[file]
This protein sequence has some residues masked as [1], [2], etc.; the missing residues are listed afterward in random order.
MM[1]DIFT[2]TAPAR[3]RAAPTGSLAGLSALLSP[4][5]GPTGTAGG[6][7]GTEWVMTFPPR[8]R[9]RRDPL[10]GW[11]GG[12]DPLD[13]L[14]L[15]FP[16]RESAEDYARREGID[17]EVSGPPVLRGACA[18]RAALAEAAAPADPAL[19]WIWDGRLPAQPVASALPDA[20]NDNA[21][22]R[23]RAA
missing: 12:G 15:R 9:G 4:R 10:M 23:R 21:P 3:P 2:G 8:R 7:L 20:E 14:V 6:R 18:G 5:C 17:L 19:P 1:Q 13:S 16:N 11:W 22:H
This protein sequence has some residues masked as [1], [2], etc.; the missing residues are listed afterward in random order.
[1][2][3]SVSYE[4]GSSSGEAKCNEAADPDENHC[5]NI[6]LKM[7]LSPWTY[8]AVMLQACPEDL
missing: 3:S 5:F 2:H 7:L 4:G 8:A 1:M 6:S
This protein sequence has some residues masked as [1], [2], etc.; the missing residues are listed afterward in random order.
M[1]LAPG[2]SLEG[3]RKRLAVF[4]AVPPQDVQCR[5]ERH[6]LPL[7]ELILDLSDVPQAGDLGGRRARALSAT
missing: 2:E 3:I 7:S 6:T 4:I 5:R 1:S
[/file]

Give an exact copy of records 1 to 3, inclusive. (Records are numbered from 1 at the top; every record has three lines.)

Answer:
This protein sequence has some residues masked as [1], [2], etc.; the missing residues are listed afterward in random order.
MM[1]DIFT[2]TAPAR[3]RAAPTGSLAGLSALLSP[4][5]GPTGTAGG[6][7]GTEWVMTFPPR[8]R[9]RRDPL[10]GW[11]GG[12]DPLD[13]L[14]L[15]FP[16]RESAEDYARREGID[17]EVSGPPVLRGACA[18]RAALAEAAAPADPAL[19]WIWDGRLPAQPVASALPDA[20]NDNA[21][22]R[23]RAA
missing: 12:G 15:R 9:G 4:R 10:M 23:R 21:P 3:P 2:G 8:R 7:L 20:E 14:V 6:R 18:G 5:C 17:L 19:P 1:Q 13:S 16:N 11:W 22:H
This protein sequence has some residues masked as [1], [2], etc.; the missing residues are listed afterward in random order.
[1][2][3]SVSYE[4]GSSSGEAKCNEAADPDENHC[5]NI[6]LKM[7]LSPWTY[8]AVMLQACPEDL
missing: 3:S 5:F 2:H 7:L 4:G 8:A 1:M 6:S
This protein sequence has some residues masked as [1], [2], etc.; the missing residues are listed afterward in random order.
M[1]LAPG[2]SLEG[3]RKRLAVF[4]AVPPQDVQCR[5]ERH[6]LPL[7]ELILDLSDVPQAGDLGGRRARALSAT
missing: 2:E 3:I 7:S 6:T 4:I 5:R 1:S